Nation's Biggest Nuclear Firm Makes A Play For Green Money
CHICAGO – The biggest player in the beleaguered nuclear power industry wants a place alongside solar, wind and hydroelectric power collecting extra money for producing carbon-free electricity.
Exelon Corp., operator of the largest fleet of U.S. nuclear plants, says it could have to close three of them if Illinois rejects the company's pitch to let it recoup more from consumers since the plants do not produce greenhouse gases.
Chicago-based Exelon essentially wants to change the rules of the state's power market as the nuclear industry competes with historically low prices for natural gas. Dominion Resources Inc. recently closed the Kewaunee Power Station in Wisconsin for financial reasons, and Entergy Corp. likewise shuttered its Vermont Yankee plant.
Plans for a new wave of U.S. nuclear plants have been delayed or cancelled, aside from three projects deep into construction at Plant Vogtle south of Augusta, Georgia; V.C. Summer Nuclear Station north of Columbia, South Carolina; and Watts Bar Nuclear Plant in eastern Tennessee. Electric utilities in those states do not face competition.
Nuclear plants provide about 97 percent of the electricity supply in Exelon's Midwest market, according to company filings.
"We're not looking for a bailout from market conditions," said Joseph Dominguez, executive vice president for governmental and regulatory affairs at Exelon. "We are looking for policy support that every other technology receives in Illinois that produces zero-carbon electricity with the exception of nuclear."
Though it wants financial assistance, Exelon will not release detailed information about the cost of running the three Illinois plants in Quad Cities, Byron and Clinton that company officials say are most at-risk. An analysis by state agencies estimated the cost of producing power at those plants may exceed the payments they get, though they could not be certain.
Exelon and other around-the-clock plants sometimes take losses when wind turbines produce too much electricity for the system.
Exelon remained profitable overall, making $1.6 billion last year.
"If the question is, 'Are they under economic threat?' I don't think there's any question they are," said Paul Patterson, a utility analyst for Glenrock Associates LLC, who referred to nuclear plant closures elsewhere as evidence. "Will they shut down? I think it depends at what plant you're looking at."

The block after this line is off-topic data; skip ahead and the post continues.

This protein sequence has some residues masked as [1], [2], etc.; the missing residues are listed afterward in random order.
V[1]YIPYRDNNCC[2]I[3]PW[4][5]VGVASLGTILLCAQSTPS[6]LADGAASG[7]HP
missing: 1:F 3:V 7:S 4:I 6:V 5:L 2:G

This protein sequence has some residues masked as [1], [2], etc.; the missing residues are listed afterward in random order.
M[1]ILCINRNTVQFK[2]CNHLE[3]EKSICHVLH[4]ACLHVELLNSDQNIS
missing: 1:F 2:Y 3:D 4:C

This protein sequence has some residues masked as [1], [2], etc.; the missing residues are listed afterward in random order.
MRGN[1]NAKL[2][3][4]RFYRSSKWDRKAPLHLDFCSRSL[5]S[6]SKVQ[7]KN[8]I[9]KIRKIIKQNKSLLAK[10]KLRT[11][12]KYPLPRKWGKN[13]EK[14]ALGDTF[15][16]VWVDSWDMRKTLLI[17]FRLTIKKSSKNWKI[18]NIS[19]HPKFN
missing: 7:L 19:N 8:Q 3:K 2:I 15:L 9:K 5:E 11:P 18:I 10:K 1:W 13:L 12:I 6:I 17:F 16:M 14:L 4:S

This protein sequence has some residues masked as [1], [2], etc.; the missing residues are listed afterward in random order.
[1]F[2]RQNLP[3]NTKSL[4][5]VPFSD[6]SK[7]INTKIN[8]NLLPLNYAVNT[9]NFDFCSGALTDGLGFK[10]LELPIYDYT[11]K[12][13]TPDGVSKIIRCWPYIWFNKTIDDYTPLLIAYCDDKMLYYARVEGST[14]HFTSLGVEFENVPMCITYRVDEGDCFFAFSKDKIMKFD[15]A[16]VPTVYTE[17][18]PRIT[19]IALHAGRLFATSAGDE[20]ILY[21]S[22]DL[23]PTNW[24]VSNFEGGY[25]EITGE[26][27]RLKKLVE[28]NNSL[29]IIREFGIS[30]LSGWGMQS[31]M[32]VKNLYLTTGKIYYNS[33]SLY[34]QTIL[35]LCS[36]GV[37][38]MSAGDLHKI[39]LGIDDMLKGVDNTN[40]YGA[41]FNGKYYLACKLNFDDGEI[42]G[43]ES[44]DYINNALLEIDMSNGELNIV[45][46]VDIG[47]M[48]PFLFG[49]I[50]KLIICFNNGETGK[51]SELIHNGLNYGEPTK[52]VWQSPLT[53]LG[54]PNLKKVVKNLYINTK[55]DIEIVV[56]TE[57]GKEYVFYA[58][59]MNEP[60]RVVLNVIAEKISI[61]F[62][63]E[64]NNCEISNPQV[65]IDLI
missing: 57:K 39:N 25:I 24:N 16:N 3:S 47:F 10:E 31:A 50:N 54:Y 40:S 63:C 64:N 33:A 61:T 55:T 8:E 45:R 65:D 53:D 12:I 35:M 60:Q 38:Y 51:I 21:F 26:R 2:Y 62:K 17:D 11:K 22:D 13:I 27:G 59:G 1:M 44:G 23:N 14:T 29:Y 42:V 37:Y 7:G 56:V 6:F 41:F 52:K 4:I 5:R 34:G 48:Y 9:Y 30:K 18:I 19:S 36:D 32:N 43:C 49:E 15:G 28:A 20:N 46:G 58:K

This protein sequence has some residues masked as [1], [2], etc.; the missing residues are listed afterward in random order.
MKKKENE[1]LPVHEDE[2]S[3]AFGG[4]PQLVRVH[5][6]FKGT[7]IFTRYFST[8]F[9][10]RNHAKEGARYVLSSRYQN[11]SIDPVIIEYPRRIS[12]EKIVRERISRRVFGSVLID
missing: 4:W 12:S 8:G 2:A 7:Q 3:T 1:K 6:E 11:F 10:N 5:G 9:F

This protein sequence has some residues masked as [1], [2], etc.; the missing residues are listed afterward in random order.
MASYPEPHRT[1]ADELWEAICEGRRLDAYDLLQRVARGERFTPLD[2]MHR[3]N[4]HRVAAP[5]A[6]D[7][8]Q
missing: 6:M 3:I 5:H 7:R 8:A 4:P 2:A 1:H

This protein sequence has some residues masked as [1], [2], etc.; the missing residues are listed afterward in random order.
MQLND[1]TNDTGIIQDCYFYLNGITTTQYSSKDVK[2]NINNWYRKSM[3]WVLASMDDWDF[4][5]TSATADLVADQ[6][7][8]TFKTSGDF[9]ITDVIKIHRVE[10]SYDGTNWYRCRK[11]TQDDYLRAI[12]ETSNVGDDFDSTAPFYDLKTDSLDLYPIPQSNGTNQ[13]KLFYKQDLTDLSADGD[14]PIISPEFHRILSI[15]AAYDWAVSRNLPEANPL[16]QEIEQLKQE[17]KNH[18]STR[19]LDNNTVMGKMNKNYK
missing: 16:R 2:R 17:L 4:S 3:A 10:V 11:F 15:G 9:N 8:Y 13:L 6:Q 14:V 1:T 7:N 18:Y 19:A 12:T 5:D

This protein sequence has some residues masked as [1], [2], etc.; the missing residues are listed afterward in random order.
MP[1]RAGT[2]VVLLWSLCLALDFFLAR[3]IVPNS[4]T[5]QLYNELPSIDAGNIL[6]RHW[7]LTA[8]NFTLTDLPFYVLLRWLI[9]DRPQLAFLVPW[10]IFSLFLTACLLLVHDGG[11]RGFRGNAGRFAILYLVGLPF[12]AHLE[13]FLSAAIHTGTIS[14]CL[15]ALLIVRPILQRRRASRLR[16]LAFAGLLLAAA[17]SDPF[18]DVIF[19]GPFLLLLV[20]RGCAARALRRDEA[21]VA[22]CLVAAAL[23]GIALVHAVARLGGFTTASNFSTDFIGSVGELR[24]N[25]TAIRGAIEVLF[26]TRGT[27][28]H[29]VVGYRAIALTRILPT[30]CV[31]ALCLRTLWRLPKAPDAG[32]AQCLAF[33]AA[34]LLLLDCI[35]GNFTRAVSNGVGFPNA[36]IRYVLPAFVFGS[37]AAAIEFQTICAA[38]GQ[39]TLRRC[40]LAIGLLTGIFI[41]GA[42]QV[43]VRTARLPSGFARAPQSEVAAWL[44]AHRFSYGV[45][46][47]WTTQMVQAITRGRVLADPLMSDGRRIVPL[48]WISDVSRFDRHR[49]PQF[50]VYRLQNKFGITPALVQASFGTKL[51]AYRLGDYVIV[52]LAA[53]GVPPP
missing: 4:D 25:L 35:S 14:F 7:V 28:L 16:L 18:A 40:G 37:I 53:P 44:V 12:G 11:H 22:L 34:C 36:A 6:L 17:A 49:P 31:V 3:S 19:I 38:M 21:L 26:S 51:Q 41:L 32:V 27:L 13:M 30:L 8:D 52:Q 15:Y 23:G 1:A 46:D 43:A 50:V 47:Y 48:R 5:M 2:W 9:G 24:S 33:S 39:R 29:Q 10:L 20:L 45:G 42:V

The Illinois proposal would reward nuclear plants. Under the system, electric suppliers would have to buy credits from carbon-free energy producers. Exelon says the plan would benefit nuclear plants, hydroelectric dams, and other solar and wind projects.
Critics are concerned the rules are so narrowly drawn that the primary winner would be Exelon's own nuclear fleet. For example, there are limits on the size of participating hydroelectric dams. Clean energy sources built in regulated markets don't count. Neither do any renewable energy sources that have long-term contracts to sell their power to other buyers.
The executive director of the Environmental Law and Policy Center, Howard Learner, said nuclear plants cannot be considered similar to wind and solar energy since they produce radioactive waste. While closing a nuclear plant may eliminate local jobs, subsidizing them prevents investments and job growth elsewhere.
"You're talking about a public financial bailout for a private firm," Learner said. In good years, "you don't see Exelon offering to come in and share its profits with the ratepayers."
Exelon's bet on nuclear power was a winning strategy when natural gas was expensive and a booming economy buoyed consumer demand for electricity. Then new technology allowed drillers to tap into new supplies of natural gas in the United States, producing a glut of fuel and sending gas prices tumbling 63 percent since a peak in 2008.
That reversal created a big problem for companies like Exelon that compete to sell electricity to customers. Prices in competitive markets are set by bidding. Every power plant gets the price paid to the last accepted bidder, which is also the most expensive.
Gas-burning plants typically have the highest costs and usually set market prices. When gas prices were high, the bidding system was good for low-cost nuclear plants that could make thick profits. But as the cost of gas tumbled, the profits for the nuclear industry shrank.
– by AP Reporter Ray Henry